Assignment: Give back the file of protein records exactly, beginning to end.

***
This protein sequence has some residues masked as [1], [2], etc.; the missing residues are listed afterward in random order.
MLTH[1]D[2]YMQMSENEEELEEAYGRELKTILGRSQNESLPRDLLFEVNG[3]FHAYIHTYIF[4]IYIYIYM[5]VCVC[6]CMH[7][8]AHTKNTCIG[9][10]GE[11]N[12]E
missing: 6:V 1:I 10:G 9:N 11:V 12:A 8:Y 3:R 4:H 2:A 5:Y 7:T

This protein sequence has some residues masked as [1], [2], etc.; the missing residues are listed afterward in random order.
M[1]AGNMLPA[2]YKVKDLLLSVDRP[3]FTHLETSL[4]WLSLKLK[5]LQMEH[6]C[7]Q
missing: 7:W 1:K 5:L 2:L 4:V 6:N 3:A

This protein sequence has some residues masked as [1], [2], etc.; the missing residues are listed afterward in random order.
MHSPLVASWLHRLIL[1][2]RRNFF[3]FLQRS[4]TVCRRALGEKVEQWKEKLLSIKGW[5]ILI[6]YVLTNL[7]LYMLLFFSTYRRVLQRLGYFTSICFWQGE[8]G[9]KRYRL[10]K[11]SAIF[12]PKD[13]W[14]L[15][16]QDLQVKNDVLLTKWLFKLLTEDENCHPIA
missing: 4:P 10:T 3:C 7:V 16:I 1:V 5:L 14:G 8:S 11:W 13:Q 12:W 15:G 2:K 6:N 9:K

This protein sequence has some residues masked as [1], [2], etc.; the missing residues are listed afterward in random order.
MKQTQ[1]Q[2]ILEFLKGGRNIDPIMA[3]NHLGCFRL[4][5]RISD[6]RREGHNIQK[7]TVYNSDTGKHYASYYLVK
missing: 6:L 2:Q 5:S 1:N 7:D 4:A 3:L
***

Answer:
This protein sequence has some residues masked as [1], [2], etc.; the missing residues are listed afterward in random order.
MLTH[1]D[2]YMQMSENEEELEEAYGRELKTILGRSQNESLPRDLLFEVNG[3]FHAYIHTYIF[4]IYIYIYM[5]VCVC[6]CMH[7][8]AHTKNTCIG[9][10]GE[11]N[12]E
missing: 6:V 1:I 10:G 9:N 11:V 12:A 8:Y 3:R 4:H 2:A 5:Y 7:T

This protein sequence has some residues masked as [1], [2], etc.; the missing residues are listed afterward in random order.
M[1]AGNMLPA[2]YKVKDLLLSVDRP[3]FTHLETSL[4]WLSLKLK[5]LQMEH[6]C[7]Q
missing: 7:W 1:K 5:L 2:L 4:V 6:N 3:A

This protein sequence has some residues masked as [1], [2], etc.; the missing residues are listed afterward in random order.
MHSPLVASWLHRLIL[1][2]RRNFF[3]FLQRS[4]TVCRRALGEKVEQWKEKLLSIKGW[5]ILI[6]YVLTNL[7]LYMLLFFSTYRRVLQRLGYFTSICFWQGE[8]G[9]KRYRL[10]K[11]SAIF[12]PKD[13]W[14]L[15][16]QDLQVKNDVLLTKWLFKLLTEDENCHPIA
missing: 4:P 10:T 3:C 7:V 16:I 1:V 5:L 14:G 8:S 11:W 13:Q 12:W 15:G 2:K 6:N 9:K

This protein sequence has some residues masked as [1], [2], etc.; the missing residues are listed afterward in random order.
MKQTQ[1]Q[2]ILEFLKGGRNIDPIMA[3]NHLGCFRL[4][5]RISD[6]RREGHNIQK[7]TVYNSDTGKHYASYYLVK
missing: 6:L 2:Q 5:S 1:N 7:D 4:A 3:L